True Education: Indigenous Feminism and the Fight for Autonomous Education

Our education is about having a dignified struggle and one heart, so that we can walk together in the same direction. We believe that education is not only about teaching literacy and numeracy, but also about solving problems between our peoples, how to defend ourselves, about our history and how to keep on fighting.

— Hortencia, Tseltal promoter of True Education

Thoughts on Native American and Black Solidarity

November is Native American Heritage Month and though I pride myself on being knowledgeable about the histories of people of the African Diaspora, I had to be real with myself, there is still so much I don’t know about the histories of my Native American brothers and sisters. Thinking of the importance of this solidarity led me to explore the topic of Black/Native American resistance.

Are you global enough?

“They are speaking out, starting their own movements, businesses and building their own coalitions. The children of the new millennia are committed to blazing their own trails and they are using music, technology, fashion and everything in their creative arsenals to make it happen.”

Sweet Water Oshun and the Black Feminine

In Monique Morrison’s phenomenal book Pushout: The criminalization of Black girls in schools she dedicates an entire chapter to the way schools craft that Jezebel narrative around our girls and how that narrative helps to push Black girls out of our schools. I challenge you to think of ways to engage our Black girls in these narratives that are crafted around their attitudes, their intellect, their sexuality, their passiveness, their dangerousness, their ghettoness, their ratchedness and their very Blackness and I offer to you Yemaya, Oshun and Oya (you will learn about her soon) as the lenses with which to dissect Black femaleness but even deeper than that Black Divine Femininity.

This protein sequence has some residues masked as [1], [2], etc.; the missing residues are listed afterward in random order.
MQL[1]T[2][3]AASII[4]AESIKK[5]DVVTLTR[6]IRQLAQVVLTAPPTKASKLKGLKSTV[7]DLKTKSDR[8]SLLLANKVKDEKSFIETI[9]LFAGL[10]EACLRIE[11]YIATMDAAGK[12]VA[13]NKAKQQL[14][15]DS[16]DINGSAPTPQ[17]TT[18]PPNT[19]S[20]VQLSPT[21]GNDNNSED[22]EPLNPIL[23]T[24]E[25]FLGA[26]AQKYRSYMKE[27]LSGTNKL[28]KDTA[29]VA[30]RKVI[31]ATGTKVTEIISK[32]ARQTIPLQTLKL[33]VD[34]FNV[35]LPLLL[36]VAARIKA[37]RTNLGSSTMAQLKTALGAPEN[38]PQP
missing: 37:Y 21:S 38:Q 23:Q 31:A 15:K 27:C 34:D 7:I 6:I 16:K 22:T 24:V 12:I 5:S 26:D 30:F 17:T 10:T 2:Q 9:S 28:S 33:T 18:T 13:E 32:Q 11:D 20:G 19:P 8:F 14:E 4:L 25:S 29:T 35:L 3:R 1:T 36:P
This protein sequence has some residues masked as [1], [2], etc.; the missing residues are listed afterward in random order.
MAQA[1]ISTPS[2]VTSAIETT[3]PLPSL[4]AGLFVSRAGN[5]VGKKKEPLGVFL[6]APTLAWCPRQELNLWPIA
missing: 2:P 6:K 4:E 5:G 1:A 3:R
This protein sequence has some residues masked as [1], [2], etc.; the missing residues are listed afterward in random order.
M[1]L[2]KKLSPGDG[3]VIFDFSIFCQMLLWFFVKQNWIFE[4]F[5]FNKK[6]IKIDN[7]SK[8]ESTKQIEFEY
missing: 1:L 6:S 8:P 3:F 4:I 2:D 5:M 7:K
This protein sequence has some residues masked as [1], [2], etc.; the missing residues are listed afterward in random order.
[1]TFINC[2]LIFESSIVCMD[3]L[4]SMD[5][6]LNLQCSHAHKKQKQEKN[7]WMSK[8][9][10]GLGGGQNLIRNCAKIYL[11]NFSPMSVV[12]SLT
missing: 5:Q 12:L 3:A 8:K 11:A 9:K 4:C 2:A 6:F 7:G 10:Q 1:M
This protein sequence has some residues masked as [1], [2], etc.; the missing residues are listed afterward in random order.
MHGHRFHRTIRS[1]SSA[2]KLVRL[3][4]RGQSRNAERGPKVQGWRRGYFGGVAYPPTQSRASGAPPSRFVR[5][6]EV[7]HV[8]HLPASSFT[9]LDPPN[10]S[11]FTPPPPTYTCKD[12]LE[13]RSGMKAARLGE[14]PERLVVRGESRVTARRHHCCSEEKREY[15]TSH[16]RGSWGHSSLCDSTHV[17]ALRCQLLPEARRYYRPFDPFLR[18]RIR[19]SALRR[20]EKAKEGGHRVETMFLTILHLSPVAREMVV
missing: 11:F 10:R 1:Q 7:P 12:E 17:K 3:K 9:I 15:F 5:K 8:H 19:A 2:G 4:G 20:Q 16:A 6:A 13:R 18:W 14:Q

Mama Yemaya

So as today is our last day to celebrate the accomplishments and triumphs of Black people here in America and tomorrow marks the beginning of celebrating the accomplishments and triumphs of women of the African Diaspora, we thought that there would be no better way to honor this transition than to intersect these two celebrations through Mama Yemaya. She personifies the strength of diasporic women throughout the world. Full of love and expansive power and wisdom but will flip the script when she has to…talking about flipping the script.

Side bar: Now Remy, to me, is more Oya than Yemaya but I couldn’t let today pass without honoring her, again, because I know Cathleen did yesterday. You know, because it’s been 48 hours and Nicki still quiet but maybe she’s waiting for Women’s History Month to start in order to officially strike back.